For instance, phishing attacks remain the most prevalent type of attack for healthcare organizations globally, and, at Altera Digital Health, anti-phishing training that focused on how hackers perform this type of attack was extremely well-received.

Like an infection to the body, cyberattacks need to be noticed and responded to as quickly as possible to prevent the spreading of negative impacts.

Understanding the cyber environment

While cybersecurity programs are generally conceptualized as a huge brick wall surrounding a castle, where the components are simple and easily compatible (bricks and mortar), I think it is more accurate to look at programs like a basket. Cybersecurity programs must integrate tools, talent and procedures like individual strands making up a basket. When examined closely, it is much harder to understand how well the fibers of a basket protect contents than a castle wall, highlighting the challenges organizations have in understanding their environments.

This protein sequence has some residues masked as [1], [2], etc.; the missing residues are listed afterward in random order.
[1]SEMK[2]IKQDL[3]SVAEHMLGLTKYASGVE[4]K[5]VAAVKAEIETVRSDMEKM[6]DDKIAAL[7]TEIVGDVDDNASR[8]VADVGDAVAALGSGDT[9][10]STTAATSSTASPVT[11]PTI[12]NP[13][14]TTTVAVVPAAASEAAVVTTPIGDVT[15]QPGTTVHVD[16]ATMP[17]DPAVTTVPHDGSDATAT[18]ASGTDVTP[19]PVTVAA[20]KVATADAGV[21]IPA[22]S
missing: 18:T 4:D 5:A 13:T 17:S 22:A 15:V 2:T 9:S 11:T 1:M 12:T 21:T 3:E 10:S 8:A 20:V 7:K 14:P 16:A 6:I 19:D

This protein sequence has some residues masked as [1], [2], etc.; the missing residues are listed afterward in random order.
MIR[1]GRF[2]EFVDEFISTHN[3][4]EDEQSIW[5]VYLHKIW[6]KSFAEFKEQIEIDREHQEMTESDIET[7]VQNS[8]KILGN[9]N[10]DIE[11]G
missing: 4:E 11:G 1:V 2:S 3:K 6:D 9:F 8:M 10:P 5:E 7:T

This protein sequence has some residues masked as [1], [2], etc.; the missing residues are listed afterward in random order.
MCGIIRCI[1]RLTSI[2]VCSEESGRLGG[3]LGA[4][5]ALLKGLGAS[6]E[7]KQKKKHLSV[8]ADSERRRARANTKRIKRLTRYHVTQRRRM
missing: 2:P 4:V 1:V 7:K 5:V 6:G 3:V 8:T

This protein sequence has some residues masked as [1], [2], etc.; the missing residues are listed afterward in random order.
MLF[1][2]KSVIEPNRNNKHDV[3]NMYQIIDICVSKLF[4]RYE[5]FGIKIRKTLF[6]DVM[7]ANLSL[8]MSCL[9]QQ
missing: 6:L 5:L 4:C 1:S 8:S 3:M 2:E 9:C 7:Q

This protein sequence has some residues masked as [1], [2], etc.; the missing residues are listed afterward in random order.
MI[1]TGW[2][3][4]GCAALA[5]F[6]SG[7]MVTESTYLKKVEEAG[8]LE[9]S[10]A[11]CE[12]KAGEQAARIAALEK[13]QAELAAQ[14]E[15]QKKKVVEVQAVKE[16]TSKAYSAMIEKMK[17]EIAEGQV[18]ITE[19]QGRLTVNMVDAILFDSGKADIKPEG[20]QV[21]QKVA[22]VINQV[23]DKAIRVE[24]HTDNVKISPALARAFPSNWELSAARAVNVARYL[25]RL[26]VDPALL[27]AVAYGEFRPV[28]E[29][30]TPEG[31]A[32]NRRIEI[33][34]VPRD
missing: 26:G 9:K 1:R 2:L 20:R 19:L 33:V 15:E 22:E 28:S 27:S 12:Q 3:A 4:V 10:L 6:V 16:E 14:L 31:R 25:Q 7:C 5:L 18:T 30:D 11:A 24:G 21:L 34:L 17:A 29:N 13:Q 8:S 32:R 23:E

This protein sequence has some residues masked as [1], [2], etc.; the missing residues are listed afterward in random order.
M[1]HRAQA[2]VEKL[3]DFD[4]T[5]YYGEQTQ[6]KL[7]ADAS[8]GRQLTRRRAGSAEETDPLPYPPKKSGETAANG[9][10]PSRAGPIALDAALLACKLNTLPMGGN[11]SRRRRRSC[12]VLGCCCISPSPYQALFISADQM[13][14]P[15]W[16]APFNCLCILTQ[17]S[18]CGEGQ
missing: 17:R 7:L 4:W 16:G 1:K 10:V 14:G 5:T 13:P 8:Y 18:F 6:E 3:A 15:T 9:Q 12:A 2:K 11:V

Rather than painstakingly going through the walls of the basket, fiber by fiber, to assess its efficacy, it would be more effective if we filled the basket with water and notated the leaks. In this metaphor, offensive cybersecurity personnel act like water—a flexible and determined force looking to flow freely. Through these actions, organizations can more easily understand where their “basket” has gaps that need to be fixed.

Continuing on

By now, I hope to have made clear that offensive cybersecurity has the potential to help solve the universal issues plaguing cybersecurity programs in a manner that justifies overcoming the challenges of implementation. With the importance of cybersecurity to the success of modern businesses, perhaps we will see more offensive cybersecurity programs within organizations in the future.

Scroll To Top